Key risk indicator examples
While you can map KRIs to any aspect of your business, common KRI types include operational, financial, technological, and people-related indicators.
Operational KRIs are closely related to operational risk.
- Process inefficiencies
- Internal failures
- Leadership changes
Financial KRIs are commonly used by banks and CPA firms.
- Economic downturn
- Regulatory changes
- Budget changes
Technological KRIs are used by businesses across industries.
- System failures
- Data breach incidents
- Regulatory changes
These KRIs are often used by human resource departments or companies that handle staffing and recruitment.
- High turnover
- Low employee satisfaction
- Low recruiting conversion
Cybersecurity key risk indicators can be used by any company to measure, monitor, and manage their cybersecurity risk. Cybersecurity risk relates to the loss of confidentiality, integrity, or availability of information, data, or information (or control) systems as a result of digital attacks.
- Number of cyber incidents
- Number of exposed data records
- Cyber incident response times
Information security KRIs
Information security KRIs can be used by any company to measure, monitor, and manage their InfoSec risk. InfoSec risk is the risk to organizational operations, organizational assets, and individuals due to the potential for unauthorized access, use, disclosure, disruption, modification, or destruction of information and/or information systems.
- Failed login requests
- Percentage of systems in use that are no longer supported
- Increase in attacks on firewall
Anti-money laundering key risk indicators are commonly used by financial and other regulated institutions to help them comply with AML and anti terrorist financing legislation.
- Size of the business
- Number of transactions
- Types of products and services sold to customers
- Customer type
Key risk indicator template
KRIs are an important operational risk management tool for risk identification and risk mitigation. Now that you understand how to develop key risk indicators, it’s time to map out your own set of KRIs. We created this simple KRI template to help you think through your company’s risks.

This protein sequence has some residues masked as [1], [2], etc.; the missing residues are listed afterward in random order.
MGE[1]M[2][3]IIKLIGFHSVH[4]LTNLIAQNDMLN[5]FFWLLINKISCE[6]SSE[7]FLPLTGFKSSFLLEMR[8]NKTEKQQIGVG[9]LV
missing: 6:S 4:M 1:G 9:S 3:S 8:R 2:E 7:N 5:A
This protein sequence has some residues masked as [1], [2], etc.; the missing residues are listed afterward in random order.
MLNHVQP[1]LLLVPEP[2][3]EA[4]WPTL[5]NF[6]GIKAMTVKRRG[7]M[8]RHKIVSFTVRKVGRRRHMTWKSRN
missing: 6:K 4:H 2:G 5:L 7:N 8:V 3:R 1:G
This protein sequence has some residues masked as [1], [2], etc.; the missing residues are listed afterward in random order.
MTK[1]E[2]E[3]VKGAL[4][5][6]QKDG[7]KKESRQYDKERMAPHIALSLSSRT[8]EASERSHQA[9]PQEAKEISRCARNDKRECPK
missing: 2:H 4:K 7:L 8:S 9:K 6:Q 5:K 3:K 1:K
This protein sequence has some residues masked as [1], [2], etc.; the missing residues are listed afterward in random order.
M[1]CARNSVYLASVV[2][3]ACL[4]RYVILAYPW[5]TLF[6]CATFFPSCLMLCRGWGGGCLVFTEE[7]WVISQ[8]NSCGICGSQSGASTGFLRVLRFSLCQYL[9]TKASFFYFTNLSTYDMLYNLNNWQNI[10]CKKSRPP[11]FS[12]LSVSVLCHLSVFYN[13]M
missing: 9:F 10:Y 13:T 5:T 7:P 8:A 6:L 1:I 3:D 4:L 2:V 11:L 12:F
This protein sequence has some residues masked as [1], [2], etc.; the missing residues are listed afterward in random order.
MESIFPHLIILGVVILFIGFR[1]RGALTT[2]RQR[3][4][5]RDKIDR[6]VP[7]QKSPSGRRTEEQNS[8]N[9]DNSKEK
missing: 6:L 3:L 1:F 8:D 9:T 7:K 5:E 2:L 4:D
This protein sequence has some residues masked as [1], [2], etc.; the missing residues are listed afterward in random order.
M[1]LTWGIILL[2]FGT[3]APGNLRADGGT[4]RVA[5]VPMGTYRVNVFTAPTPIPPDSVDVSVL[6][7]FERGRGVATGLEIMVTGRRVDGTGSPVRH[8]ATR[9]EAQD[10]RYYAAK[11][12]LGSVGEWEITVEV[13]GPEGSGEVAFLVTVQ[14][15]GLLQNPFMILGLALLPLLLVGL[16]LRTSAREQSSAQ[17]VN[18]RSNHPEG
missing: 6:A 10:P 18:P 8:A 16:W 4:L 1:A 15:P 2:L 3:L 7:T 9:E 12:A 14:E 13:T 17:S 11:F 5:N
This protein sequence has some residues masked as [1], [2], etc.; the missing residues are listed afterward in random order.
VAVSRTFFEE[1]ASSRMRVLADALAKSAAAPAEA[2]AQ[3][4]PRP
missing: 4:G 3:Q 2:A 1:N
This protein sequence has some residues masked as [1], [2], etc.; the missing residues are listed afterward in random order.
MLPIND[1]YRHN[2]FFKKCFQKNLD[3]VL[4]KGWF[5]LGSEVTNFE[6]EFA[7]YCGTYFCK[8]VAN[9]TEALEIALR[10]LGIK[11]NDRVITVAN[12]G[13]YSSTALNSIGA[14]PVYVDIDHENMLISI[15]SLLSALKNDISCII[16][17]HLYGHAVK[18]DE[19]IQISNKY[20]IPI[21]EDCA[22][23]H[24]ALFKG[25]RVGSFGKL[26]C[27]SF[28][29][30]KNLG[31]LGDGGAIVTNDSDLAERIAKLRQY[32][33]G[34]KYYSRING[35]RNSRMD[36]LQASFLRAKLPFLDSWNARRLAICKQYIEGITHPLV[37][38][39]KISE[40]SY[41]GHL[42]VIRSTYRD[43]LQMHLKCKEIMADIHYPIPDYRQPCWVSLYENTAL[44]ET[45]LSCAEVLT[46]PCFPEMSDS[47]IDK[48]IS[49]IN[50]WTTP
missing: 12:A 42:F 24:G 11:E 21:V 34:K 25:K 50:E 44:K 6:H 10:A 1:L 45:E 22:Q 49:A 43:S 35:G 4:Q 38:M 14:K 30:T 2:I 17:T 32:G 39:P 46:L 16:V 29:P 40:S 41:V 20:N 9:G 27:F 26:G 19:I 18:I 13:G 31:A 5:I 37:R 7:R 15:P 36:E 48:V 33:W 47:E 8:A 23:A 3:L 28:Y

What is a KRI?
A KRI stands for key risk indicator. These indicators are used to measure an organization's performance against their defined risk appetite and risk tolerance. For example, they can validate that the organization is operating within its defined risk appetite or demonstrate where risk tolerances have been exceeded so that organizations can proactively address risks.
What are key risk indicators examples?
Examples of key risk indicators are number of data breach incidents, cyber incident response times, percentage of systems in use that are no longer supported, network traffic surges, or statistical deviations from normal user behavior.
What is difference between KPI and KRI?
A key performance indicator (KPI) is used to measure a company’s performance against a goal or objective over a period of time, whereas a key risk indicator (KRI) is used to indicate potential risks that may affect the company’s ability to achieve its core objectives.
What are key risk indicators for employees?
Key risk indicators for employees are often used by human resource departments or companies that handle staffing and recruitment. Examples include total turnover rate, retention rate per manager, employee satisfaction (could be an NPS score), number of applicants per job, and offer acceptance rate.
Helping your company better prepare for the future with KRIs
Establishing KRIs is an important aspect of any enterprise risk management strategy.
Key risk indicators are an invaluable tool for forward-thinking businesses to manage upcoming threats and act swiftly to mitigate potential harm.
KRI implementation is just one of the approaches for baking risk prevention into your business. We’ve created a visual guide to inspire your business to adopt a more risk-minded cybersecurity approach.